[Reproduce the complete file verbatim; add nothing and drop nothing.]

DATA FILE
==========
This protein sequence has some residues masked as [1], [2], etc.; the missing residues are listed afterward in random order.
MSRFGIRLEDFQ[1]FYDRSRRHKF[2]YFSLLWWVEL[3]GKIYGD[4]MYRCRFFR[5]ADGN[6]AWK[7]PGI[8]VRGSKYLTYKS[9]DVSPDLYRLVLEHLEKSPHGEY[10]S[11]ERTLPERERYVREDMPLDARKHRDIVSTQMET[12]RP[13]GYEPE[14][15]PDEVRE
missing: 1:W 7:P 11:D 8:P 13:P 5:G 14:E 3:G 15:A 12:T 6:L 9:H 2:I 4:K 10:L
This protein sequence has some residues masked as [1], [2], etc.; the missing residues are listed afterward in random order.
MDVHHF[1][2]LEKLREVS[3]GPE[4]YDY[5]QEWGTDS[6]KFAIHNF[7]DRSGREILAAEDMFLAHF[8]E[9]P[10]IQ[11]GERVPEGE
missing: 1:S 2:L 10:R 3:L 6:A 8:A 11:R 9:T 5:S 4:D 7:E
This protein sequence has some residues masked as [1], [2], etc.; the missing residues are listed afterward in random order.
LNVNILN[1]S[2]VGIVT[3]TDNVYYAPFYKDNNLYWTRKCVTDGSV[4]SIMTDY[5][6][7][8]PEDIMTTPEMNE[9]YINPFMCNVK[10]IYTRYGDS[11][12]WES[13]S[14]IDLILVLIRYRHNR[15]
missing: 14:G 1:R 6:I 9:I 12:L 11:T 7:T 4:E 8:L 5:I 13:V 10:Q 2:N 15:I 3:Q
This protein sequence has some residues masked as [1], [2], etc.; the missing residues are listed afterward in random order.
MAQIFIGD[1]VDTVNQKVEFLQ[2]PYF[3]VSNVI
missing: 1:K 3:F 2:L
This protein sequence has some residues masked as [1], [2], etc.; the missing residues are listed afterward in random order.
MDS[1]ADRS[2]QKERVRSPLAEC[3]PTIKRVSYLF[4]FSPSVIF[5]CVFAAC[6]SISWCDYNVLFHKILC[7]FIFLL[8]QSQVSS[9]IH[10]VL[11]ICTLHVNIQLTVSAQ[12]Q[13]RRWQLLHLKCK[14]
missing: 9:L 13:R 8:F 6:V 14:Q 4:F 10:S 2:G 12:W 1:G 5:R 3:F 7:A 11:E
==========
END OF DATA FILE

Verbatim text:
This protein sequence has some residues masked as [1], [2], etc.; the missing residues are listed afterward in random order.
MSRFGIRLEDFQ[1]FYDRSRRHKF[2]YFSLLWWVEL[3]GKIYGD[4]MYRCRFFR[5]ADGN[6]AWK[7]PGI[8]VRGSKYLTYKS[9]DVSPDLYRLVLEHLEKSPHGEY[10]S[11]ERTLPERERYVREDMPLDARKHRDIVSTQMET[12]RP[13]GYEPE[14][15]PDEVRE
missing: 1:W 7:P 11:D 8:P 13:P 5:G 14:E 3:G 15:A 12:T 6:L 9:H 2:I 4:K 10:L
This protein sequence has some residues masked as [1], [2], etc.; the missing residues are listed afterward in random order.
MDVHHF[1][2]LEKLREVS[3]GPE[4]YDY[5]QEWGTDS[6]KFAIHNF[7]DRSGREILAAEDMFLAHF[8]E[9]P[10]IQ[11]GERVPEGE
missing: 1:S 2:L 10:R 3:L 6:A 8:A 11:R 9:T 5:S 4:D 7:E
This protein sequence has some residues masked as [1], [2], etc.; the missing residues are listed afterward in random order.
LNVNILN[1]S[2]VGIVT[3]TDNVYYAPFYKDNNLYWTRKCVTDGSV[4]SIMTDY[5][6][7][8]PEDIMTTPEMNE[9]YINPFMCNVK[10]IYTRYGDS[11][12]WES[13]S[14]IDLILVLIRYRHNR[15]
missing: 14:G 1:R 6:I 9:I 12:L 11:T 7:T 4:E 8:L 5:I 13:V 10:Q 2:N 15:I 3:Q
This protein sequence has some residues masked as [1], [2], etc.; the missing residues are listed afterward in random order.
MAQIFIGD[1]VDTVNQKVEFLQ[2]PYF[3]VSNVI
missing: 1:K 3:F 2:L
This protein sequence has some residues masked as [1], [2], etc.; the missing residues are listed afterward in random order.
MDS[1]ADRS[2]QKERVRSPLAEC[3]PTIKRVSYLF[4]FSPSVIF[5]CVFAAC[6]SISWCDYNVLFHKILC[7]FIFLL[8]QSQVSS[9]IH[10]VL[11]ICTLHVNIQLTVSAQ[12]Q[13]RRWQLLHLKCK[14]
missing: 9:L 13:R 8:F 6:V 14:Q 4:F 10:S 2:G 12:W 1:G 5:R 3:F 7:A 11:E